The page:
BY SEAN Oâ€™CONNELL
The Kinks, to me, were a second-tier rock outfit. Thatâ€™s not a slight against the band. Several of their hits, from â€śLola,â€ť â€śAll Day and All of the Nightâ€ť and â€śTired of Waiting for Youâ€ť to â€śYou Really Got Me,â€ť became part of pop cultureâ€™s conscience. They just never attained the same level of popularity and mainstream success as legendary first-tier rockers The Beatles, Led Zeppelin, the Rolling Stones or The Who.
Geoff Edgers would disagree. The Boston Globe reporter views The Kinks as one of the greatest rock and roll bands of all time. And with his 40th birthday fast approaching â€” the milestone of the mid-life crisis â€” Edgers sets a personal and professional goal. Heâ€™s going to reunite the four original members of the band, including feuding brothers Ray and Dave Davies, who havenâ€™t spoken in years.
Robert Patton-Spruillâ€™s documentary â€śDo It Again,â€ť which trails Edgers on his impossible quest, screened to a raucous crowd last night at the Full Frame Documentary Film Festival in Durham, N.C. And while official awards wonâ€™t be handed out until Sunday, the lively and personable â€śDo It Againâ€ť earns a special achievement award as the best film Iâ€™ve seen so far at the fest.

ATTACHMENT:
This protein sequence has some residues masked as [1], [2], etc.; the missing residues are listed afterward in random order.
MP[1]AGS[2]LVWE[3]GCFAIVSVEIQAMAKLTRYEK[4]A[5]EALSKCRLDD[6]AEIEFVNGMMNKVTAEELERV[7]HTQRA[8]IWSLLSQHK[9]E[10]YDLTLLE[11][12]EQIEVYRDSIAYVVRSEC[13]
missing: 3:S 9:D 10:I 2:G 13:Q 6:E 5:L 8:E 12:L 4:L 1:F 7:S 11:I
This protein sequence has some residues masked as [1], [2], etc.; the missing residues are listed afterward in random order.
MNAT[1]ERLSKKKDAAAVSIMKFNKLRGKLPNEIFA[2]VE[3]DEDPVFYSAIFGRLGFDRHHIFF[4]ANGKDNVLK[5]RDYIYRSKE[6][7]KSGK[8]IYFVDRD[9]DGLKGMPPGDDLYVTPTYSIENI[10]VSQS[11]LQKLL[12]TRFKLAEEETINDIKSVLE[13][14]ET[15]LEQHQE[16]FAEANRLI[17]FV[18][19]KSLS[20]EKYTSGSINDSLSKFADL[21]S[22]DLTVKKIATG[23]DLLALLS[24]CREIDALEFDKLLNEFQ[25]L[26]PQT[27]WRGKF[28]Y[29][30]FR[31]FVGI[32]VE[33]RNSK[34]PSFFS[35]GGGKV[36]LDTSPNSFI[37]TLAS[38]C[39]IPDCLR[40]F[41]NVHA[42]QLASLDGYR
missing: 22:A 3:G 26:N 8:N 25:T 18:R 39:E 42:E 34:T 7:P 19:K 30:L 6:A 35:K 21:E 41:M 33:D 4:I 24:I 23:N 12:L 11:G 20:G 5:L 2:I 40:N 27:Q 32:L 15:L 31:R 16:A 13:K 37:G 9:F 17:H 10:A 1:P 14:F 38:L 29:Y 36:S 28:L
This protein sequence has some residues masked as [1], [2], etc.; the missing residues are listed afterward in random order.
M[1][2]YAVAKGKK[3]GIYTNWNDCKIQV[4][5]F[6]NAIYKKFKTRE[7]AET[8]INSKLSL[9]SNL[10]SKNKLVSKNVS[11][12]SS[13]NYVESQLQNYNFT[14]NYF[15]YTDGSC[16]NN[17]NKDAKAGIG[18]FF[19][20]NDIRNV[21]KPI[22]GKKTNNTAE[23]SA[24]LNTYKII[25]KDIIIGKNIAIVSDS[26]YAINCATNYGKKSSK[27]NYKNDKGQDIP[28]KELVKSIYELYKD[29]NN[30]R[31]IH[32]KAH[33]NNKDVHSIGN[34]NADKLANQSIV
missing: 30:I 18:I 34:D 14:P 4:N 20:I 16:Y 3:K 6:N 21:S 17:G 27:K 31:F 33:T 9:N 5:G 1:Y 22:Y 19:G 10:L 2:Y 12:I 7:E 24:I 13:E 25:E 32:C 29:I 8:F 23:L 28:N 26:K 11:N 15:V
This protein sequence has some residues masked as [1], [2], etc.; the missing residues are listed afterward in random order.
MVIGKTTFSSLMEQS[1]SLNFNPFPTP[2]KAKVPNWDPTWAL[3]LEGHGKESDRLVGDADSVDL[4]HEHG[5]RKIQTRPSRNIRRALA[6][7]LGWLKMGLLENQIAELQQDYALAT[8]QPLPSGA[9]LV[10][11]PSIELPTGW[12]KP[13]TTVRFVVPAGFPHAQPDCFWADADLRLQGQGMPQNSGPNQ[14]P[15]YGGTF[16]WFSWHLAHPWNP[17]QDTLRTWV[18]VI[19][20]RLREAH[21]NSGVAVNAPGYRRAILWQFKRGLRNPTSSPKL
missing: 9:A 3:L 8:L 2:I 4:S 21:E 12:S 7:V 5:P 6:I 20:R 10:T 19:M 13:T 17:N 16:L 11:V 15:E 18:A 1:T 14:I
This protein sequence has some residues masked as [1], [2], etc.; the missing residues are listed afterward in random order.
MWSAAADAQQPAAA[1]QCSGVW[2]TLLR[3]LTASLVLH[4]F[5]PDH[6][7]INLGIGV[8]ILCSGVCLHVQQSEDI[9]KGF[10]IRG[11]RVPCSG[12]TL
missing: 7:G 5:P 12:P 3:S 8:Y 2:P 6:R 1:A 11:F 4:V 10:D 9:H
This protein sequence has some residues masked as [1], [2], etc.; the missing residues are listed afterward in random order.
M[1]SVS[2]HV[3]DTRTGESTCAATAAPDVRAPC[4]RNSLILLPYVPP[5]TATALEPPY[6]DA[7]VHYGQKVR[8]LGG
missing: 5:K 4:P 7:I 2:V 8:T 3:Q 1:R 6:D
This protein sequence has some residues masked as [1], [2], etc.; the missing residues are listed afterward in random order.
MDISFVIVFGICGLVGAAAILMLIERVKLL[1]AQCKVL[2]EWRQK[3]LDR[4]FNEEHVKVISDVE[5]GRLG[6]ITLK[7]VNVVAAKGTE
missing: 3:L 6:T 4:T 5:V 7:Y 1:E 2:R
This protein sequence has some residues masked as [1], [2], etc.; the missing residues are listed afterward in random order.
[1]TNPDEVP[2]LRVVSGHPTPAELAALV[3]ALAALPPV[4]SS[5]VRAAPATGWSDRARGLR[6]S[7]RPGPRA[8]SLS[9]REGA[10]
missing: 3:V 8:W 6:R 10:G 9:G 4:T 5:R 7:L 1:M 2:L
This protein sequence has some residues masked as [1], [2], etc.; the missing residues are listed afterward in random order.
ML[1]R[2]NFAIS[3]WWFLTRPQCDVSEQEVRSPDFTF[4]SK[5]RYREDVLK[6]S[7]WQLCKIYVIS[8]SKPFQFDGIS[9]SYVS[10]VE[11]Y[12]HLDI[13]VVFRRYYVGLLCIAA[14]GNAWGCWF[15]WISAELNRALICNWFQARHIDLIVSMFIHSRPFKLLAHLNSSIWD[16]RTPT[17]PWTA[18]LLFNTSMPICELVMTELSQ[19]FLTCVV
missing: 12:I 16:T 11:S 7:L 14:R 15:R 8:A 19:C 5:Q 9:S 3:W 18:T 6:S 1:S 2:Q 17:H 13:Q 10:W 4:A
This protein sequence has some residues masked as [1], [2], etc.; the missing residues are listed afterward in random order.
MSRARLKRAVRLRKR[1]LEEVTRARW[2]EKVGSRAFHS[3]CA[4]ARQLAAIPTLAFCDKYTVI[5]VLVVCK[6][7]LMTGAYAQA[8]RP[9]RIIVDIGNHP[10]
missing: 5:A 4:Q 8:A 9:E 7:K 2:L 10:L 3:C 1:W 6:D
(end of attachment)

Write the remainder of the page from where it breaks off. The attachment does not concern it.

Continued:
â€śAgainâ€ť dives into the volatile history of the British rock outfit, who admit to sabotaging their career every time fame came knocking. Most of the battles are attributed to lead singer and chief songwriter Ray Daviesâ€™ pride and ego, which struck sour notes with brother Dave.
But the film, as all good docs do, draws us into Edgersâ€™ personal mission, and we suffer as this journalist deals with salary cuts at his unstable job and wince as Ray (and his publicity associates) plays hard-to-get with Edgersâ€™ dream.
Others play along, however. Edgersâ€™ status as a journalist buys him face time with rockers who happen to be big fans of The Kinks and want to see the brothers reunited. Sting, R.E.M. guitarist Peter Buck, actress/musician Zooey Deschanel, Robyn Hitchcock, Paul Weller, and, eventually, Dave Davies, open up for Patton-Spruillâ€™s cameras, recollecting their favorite Kinks songs and contemplating on the emotional forces that eventually drive bands apart. In an entertaining Q-and-A following the screening, Edgers revealed that $15,000 of his filmâ€™s $125,000 went to former Beatle Sir Paul McCartney, a member of rock royalty, who eventually blocked his involvement in the project.
â€śDo It Againâ€ť doesnâ€™t suffer from McCartneyâ€™s absence. Itâ€™s a rollicking trip through music history, and a worthy personal journey too many of us will be able to relate to. And Edgers capped everyoneâ€™s evening off with a live performance by The Kinksmen â€” a famous Kinks cover band â€” in the famed Carolina Theater. It was an ideal tribute to an energetic evening, and a highlight of the ongoing fest.